Finally honoured: Falklands veteran spent 30 years campaigning for his medal
A FALKLANDS veteran has finally been honoured for his part in the conflict – more than 30 years on.
Ian Mcvitie has spent the past 32 years campaigning for forces personnel who missed out on medals.
The 54-year-old former Royal Navy radio operator just missed out on a South Atlantic Medal after arriving on the islands more than a month after Argentine forces surrendered Port Stanley on June 14, 1982.
But though the war was over, East Durham man Ian and his colleagues still faced many dangers, including the threat of attack from the Argentine Air Force, land and sea mines.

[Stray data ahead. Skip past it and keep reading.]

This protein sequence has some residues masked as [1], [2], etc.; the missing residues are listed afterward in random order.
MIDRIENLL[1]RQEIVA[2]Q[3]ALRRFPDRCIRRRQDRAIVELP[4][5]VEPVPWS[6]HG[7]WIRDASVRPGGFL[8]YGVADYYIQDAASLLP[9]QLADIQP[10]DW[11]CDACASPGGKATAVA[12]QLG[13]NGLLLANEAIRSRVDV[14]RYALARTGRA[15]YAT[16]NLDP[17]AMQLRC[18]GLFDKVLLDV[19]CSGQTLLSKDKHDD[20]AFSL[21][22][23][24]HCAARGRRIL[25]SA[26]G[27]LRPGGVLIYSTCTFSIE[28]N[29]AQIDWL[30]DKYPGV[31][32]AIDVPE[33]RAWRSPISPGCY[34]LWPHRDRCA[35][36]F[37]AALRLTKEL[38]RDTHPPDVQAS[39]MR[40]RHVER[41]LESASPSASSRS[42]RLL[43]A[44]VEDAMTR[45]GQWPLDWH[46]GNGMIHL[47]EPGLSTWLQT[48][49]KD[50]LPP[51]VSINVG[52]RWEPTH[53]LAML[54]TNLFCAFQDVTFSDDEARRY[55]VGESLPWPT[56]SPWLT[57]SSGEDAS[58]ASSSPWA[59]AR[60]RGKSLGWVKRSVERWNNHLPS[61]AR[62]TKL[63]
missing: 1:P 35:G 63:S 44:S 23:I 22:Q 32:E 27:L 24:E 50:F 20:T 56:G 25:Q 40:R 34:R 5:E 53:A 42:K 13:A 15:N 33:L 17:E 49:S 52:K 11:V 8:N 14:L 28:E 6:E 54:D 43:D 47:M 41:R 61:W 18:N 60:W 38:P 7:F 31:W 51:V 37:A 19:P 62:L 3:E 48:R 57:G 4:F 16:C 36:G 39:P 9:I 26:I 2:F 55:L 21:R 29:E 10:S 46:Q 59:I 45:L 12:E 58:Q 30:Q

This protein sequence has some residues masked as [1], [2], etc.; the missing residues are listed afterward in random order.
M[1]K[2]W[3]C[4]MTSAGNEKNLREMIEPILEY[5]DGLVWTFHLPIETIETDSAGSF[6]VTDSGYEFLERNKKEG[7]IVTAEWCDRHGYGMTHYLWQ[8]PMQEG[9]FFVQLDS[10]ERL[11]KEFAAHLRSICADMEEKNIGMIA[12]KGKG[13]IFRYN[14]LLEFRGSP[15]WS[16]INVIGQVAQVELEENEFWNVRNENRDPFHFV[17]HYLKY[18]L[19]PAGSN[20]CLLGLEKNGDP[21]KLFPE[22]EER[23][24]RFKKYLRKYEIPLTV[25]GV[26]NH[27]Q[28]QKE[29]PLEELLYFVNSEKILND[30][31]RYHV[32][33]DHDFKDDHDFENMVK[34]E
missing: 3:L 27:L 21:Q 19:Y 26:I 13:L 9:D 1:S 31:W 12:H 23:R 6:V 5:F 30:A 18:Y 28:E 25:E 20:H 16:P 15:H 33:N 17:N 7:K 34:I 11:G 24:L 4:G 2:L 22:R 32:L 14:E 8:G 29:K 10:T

For decades the only veterans who could claim the South Atlantic Medal were those who had been on the islands up to July 12, 1982.
But this year a long-awaited independent review, spurred on by Ian and Nigel Morris from Teesside, ruled that time should be extended by three months to October 21, 1982.
Now they, along with 18 other veterans, have been awarded their medals by David Cameron at a presentation at 10 Downing Street.
Ian, who served on HMS Ledbury, said: “We left the UK as part of the Task Force, but were delayed getting down there because of sea training.
“When we got down there it was absolutely horrendous, the weather was atrocious and there was still a real threat of attack, dead bodies lying around. We felt that we had been unfairly overlooked in not receiving our South Atlantic Medals without rosette.”
Ian, from Peterlee, added: “The medal presentation was the result of 32 years of campaigning so it was very emotional. David Cameron said well done to us and apologised for the wait.”